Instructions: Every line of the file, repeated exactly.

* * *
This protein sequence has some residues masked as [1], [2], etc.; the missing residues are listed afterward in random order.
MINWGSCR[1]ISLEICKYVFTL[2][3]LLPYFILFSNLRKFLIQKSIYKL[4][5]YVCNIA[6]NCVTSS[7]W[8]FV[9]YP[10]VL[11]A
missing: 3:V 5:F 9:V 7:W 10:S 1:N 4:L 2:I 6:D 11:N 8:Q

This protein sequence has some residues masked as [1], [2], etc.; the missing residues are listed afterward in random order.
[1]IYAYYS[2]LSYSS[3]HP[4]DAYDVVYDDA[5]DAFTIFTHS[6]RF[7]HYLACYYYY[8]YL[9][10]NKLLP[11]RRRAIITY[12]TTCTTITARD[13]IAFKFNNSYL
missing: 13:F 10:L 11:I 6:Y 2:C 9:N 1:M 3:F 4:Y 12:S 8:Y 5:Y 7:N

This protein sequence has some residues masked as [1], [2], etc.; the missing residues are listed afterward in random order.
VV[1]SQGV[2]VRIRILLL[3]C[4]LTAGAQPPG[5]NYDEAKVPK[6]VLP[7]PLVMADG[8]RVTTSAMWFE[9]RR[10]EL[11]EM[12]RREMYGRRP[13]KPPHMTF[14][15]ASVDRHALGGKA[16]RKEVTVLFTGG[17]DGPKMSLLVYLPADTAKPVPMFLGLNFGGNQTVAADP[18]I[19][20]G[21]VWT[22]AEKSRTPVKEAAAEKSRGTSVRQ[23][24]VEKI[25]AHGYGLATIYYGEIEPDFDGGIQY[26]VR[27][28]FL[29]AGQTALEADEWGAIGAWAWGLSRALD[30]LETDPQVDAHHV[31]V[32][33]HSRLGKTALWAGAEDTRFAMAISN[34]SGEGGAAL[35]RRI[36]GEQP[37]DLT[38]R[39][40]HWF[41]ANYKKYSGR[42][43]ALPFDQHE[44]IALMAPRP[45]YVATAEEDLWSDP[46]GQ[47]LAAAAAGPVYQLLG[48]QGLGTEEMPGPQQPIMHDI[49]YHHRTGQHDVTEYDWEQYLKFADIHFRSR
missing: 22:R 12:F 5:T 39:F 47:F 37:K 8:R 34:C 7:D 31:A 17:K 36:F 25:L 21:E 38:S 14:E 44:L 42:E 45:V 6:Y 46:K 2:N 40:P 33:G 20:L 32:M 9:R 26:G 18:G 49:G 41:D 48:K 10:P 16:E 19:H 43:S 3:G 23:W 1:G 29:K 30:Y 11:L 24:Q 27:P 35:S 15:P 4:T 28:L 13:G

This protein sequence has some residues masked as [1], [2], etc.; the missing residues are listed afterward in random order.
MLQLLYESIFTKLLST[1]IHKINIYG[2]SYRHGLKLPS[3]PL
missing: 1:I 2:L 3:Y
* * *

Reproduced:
This protein sequence has some residues masked as [1], [2], etc.; the missing residues are listed afterward in random order.
MINWGSCR[1]ISLEICKYVFTL[2][3]LLPYFILFSNLRKFLIQKSIYKL[4][5]YVCNIA[6]NCVTSS[7]W[8]FV[9]YP[10]VL[11]A
missing: 3:V 5:F 9:V 7:W 10:S 1:N 4:L 2:I 6:D 11:N 8:Q

This protein sequence has some residues masked as [1], [2], etc.; the missing residues are listed afterward in random order.
[1]IYAYYS[2]LSYSS[3]HP[4]DAYDVVYDDA[5]DAFTIFTHS[6]RF[7]HYLACYYYY[8]YL[9][10]NKLLP[11]RRRAIITY[12]TTCTTITARD[13]IAFKFNNSYL
missing: 13:F 10:L 11:I 6:Y 2:C 9:N 1:M 3:F 4:Y 12:S 8:Y 5:Y 7:N

This protein sequence has some residues masked as [1], [2], etc.; the missing residues are listed afterward in random order.
VV[1]SQGV[2]VRIRILLL[3]C[4]LTAGAQPPG[5]NYDEAKVPK[6]VLP[7]PLVMADG[8]RVTTSAMWFE[9]RR[10]EL[11]EM[12]RREMYGRRP[13]KPPHMTF[14][15]ASVDRHALGGKA[16]RKEVTVLFTGG[17]DGPKMSLLVYLPADTAKPVPMFLGLNFGGNQTVAADP[18]I[19][20]G[21]VWT[22]AEKSRTPVKEAAAEKSRGTSVRQ[23][24]VEKI[25]AHGYGLATIYYGEIEPDFDGGIQY[26]VR[27][28]FL[29]AGQTALEADEWGAIGAWAWGLSRALD[30]LETDPQVDAHHV[31]V[32][33]HSRLGKTALWAGAEDTRFAMAISN[34]SGEGGAAL[35]RRI[36]GEQP[37]DLT[38]R[39][40]HWF[41]ANYKKYSGR[42][43]ALPFDQHE[44]IALMAPRP[45]YVATAEEDLWSDP[46]GQ[47]LAAAAAGPVYQLLG[48]QGLGTEEMPGPQQPIMHDI[49]YHHRTGQHDVTEYDWEQYLKFADIHFRSR
missing: 22:R 12:F 5:T 39:F 47:F 37:K 8:R 34:C 7:D 31:A 17:K 36:F 25:L 21:E 38:S 14:E 44:L 42:E 45:V 6:Y 46:K 2:N 40:P 33:G 20:L 32:M 9:R 26:G 18:G 49:G 41:D 48:K 10:P 16:E 19:H 43:S 3:G 23:W 1:G 29:K 30:Y 11:L 24:Q 27:P 35:S 15:P 4:T 28:L 13:G

This protein sequence has some residues masked as [1], [2], etc.; the missing residues are listed afterward in random order.
MLQLLYESIFTKLLST[1]IHKINIYG[2]SYRHGLKLPS[3]PL
missing: 1:I 2:L 3:Y